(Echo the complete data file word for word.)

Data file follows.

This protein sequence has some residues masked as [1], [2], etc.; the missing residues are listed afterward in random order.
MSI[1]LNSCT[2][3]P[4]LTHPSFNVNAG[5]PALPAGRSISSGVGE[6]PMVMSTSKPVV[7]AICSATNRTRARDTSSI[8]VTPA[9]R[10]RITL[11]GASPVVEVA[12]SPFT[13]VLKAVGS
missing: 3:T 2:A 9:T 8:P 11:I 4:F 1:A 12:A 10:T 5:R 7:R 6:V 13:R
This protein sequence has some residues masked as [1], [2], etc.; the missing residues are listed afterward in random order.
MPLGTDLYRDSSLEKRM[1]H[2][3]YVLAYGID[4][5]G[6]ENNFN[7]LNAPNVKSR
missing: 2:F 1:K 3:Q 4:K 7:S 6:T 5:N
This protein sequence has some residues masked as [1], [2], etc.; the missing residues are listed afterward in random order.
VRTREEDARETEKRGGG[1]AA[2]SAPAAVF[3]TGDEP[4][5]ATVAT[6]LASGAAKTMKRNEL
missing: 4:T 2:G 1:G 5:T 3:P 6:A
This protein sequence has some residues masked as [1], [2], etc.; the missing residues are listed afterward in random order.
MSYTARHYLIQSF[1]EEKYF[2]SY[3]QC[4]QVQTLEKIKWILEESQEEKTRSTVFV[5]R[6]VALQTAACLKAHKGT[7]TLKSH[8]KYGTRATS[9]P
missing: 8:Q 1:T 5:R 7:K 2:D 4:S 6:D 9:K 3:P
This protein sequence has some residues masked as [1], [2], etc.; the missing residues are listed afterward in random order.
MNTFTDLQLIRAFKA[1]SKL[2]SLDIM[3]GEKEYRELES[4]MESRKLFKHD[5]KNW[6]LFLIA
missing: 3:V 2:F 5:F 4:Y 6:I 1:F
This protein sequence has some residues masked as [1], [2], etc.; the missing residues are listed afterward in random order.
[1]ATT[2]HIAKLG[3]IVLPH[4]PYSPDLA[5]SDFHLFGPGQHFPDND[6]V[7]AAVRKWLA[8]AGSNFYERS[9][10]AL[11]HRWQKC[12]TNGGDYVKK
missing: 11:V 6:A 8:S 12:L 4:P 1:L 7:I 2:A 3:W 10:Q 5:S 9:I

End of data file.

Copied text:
This protein sequence has some residues masked as [1], [2], etc.; the missing residues are listed afterward in random order.
MSI[1]LNSCT[2][3]P[4]LTHPSFNVNAG[5]PALPAGRSISSGVGE[6]PMVMSTSKPVV[7]AICSATNRTRARDTSSI[8]VTPA[9]R[10]RITL[11]GASPVVEVA[12]SPFT[13]VLKAVGS
missing: 3:T 2:A 9:T 8:P 11:I 4:F 1:A 12:A 10:T 5:R 7:R 6:V 13:R
This protein sequence has some residues masked as [1], [2], etc.; the missing residues are listed afterward in random order.
MPLGTDLYRDSSLEKRM[1]H[2][3]YVLAYGID[4][5]G[6]ENNFN[7]LNAPNVKSR
missing: 2:F 1:K 3:Q 4:K 7:S 6:T 5:N
This protein sequence has some residues masked as [1], [2], etc.; the missing residues are listed afterward in random order.
VRTREEDARETEKRGGG[1]AA[2]SAPAAVF[3]TGDEP[4][5]ATVAT[6]LASGAAKTMKRNEL
missing: 4:T 2:G 1:G 5:T 3:P 6:A
This protein sequence has some residues masked as [1], [2], etc.; the missing residues are listed afterward in random order.
MSYTARHYLIQSF[1]EEKYF[2]SY[3]QC[4]QVQTLEKIKWILEESQEEKTRSTVFV[5]R[6]VALQTAACLKAHKGT[7]TLKSH[8]KYGTRATS[9]P
missing: 8:Q 1:T 5:R 7:K 2:D 4:S 6:D 9:K 3:P
This protein sequence has some residues masked as [1], [2], etc.; the missing residues are listed afterward in random order.
MNTFTDLQLIRAFKA[1]SKL[2]SLDIM[3]GEKEYRELES[4]MESRKLFKHD[5]KNW[6]LFLIA
missing: 3:V 2:F 5:F 4:Y 6:I 1:F
This protein sequence has some residues masked as [1], [2], etc.; the missing residues are listed afterward in random order.
[1]ATT[2]HIAKLG[3]IVLPH[4]PYSPDLA[5]SDFHLFGPGQHFPDND[6]V[7]AAVRKWLA[8]AGSNFYERS[9][10]AL[11]HRWQKC[12]TNGGDYVKK
missing: 11:V 6:A 8:S 12:L 4:P 1:L 7:I 2:A 3:W 10:Q 5:S 9:I